In drawing tensions, Ukraine’s flagship vessel, the frigate Hetman Sahaidachny was reported en route to Sevastopol, returning after completing counter-piracy operations with NATO’s Operation Shield and European Union Naval Force, and accompanied by the Turkish pleasure craft Rusen Bey.
Invasion of mainland Ukraine?
The current number of Russian troops on Ukrainian soil is estimated to be between 6–28,000. Tyzhden reported a column of Russian troops is moving into Zaporizhia – other mediaoutlets disputed these accounts. Russia’s Interior Ministry issued a statement on its website asking for Ukrainian police to support them. Spilno.TV, citing “a reliable source, who has personal connections with Russian army personnel,” Russian soldiers that are stationed in Crimea and Smolensk (Russia) were given maps of Kyiv and the greater Kyiv region.
Regional officials indicated on March 2nd that 10km from the Russian border in the northern Chernihiv region; Russian military movements were spotted, including tanks. According to the Ukrainian State Border Service, locals in Sumy indicated that Russian border guards had been interrogating Ukrainian travelers, and questioning the location of Ukrainian border guards and military positions. Interim president Turchynov later informed that a no-fly zone over the country had been initiated for military aircraft.
On Monday March 3rd, the State Border Service of Ukraine announced that Russian forces were accumulating, including artillery and armored carriers, along the country’s eastern borders in the Donbas region of Luhansk, Donetsk, and Kharkiv. Russian border services have also closed the border for Russian citizens traveling into Donetsk, while the governor of neighboring Rostov-on-Don ordered the setup of refugee camps. In response, Ukraine’s ambassador to the UN, Yuri Sergeyev, suggested that “expanding military units and their equipment indicates that [Russia is] prepared to intervene in the mainland of Ukraine,” he said during a UN Security Council meeting in New York. Despite this, Ukrainian Prime Minister Arseniy Yatseniuk has said that Russian troops will not be allowed into the eastern regions of Ukraine. “I am convinced that no Russian military contingents will be allowed into [Ukraine’s] eastern regions,”he said.
The vice speaker of Crimea, Sergei Tsekov, proclaimed in a March 3rd interview that was widely disseminated in Russian state media, that officials in Odessa, Kherson, and Mykolayiv oblasts had declared their intent to join the so-called Crimean Republic. While unsupported, such statements could foreshadow future military expansion, should the republic declare independence or federation with Russia at month’s end.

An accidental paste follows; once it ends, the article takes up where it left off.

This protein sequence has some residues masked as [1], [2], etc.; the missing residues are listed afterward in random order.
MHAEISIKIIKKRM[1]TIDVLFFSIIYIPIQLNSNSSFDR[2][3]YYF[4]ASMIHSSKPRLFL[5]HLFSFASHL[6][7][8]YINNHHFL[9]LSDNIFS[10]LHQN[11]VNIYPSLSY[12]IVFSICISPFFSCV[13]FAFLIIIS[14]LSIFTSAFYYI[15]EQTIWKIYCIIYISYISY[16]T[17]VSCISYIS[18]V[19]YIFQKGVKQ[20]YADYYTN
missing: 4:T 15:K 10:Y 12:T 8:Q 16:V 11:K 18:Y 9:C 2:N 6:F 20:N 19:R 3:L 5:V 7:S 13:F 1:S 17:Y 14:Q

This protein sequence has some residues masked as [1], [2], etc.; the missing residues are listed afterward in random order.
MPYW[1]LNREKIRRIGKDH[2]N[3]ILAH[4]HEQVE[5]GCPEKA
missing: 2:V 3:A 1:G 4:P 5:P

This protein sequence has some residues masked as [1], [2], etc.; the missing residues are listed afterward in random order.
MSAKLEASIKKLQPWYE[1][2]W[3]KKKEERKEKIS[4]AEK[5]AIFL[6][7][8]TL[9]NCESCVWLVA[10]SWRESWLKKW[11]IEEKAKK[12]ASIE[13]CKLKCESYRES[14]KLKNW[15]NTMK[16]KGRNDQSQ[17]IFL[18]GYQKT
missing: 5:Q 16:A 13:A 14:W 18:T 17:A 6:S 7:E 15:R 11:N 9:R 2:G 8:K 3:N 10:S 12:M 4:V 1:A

In response to the unravelling situation, Vitali Klitschko petitioned acting president Turchynov to submit an application to the UN Security Council with regard to Russian aggression (the UNSC will meet at 9pm local time). Klitschko then insisted on holding a parliamentary session to void any treaties allowing Russia’s lease of Sevastopol and its harbor of the Black Sea Fleet. Turchynov in a separate move declared Aksenov’s appointment by the Crimean parliament to be constitutionally void.
The Ministry of Defense announced heightened combat readiness, “The armed forces stationed on the territory of the Autonomous Republic of Crimea, are in high alert and ready to defend,” said defense minister Ihor Teniukh. He also said that military units remained in their home bases. He later stated that troops were at the highest level of readiness and morale remained high, and that they were ready to fulfill their constitutional duty.
The paramilitary Right Sector then announced a general mobilization of its forces and its intent to work in tangent with the Ukrainian government and armed forces. Later, the right-wing nationalist Svoboda party called for the introduction of martial law and the immediate mobilization forces, as well as calling on Ukrainians to defend their homeland, and ‘not give up a single shred of Ukrainian land to the invaders.
In a standoff between Russian marines and Ukrainian border guards in Balaklava, locals formed a human shield in an effort to prevent bloodshed.
“We are ready to defend our sovereignty. We believe that Russia will not resort to military intervention in Ukraine because such intervention will be the start of war and the end of any relationship with Russia”
– Prime Minister Arseniy Yatsenyuk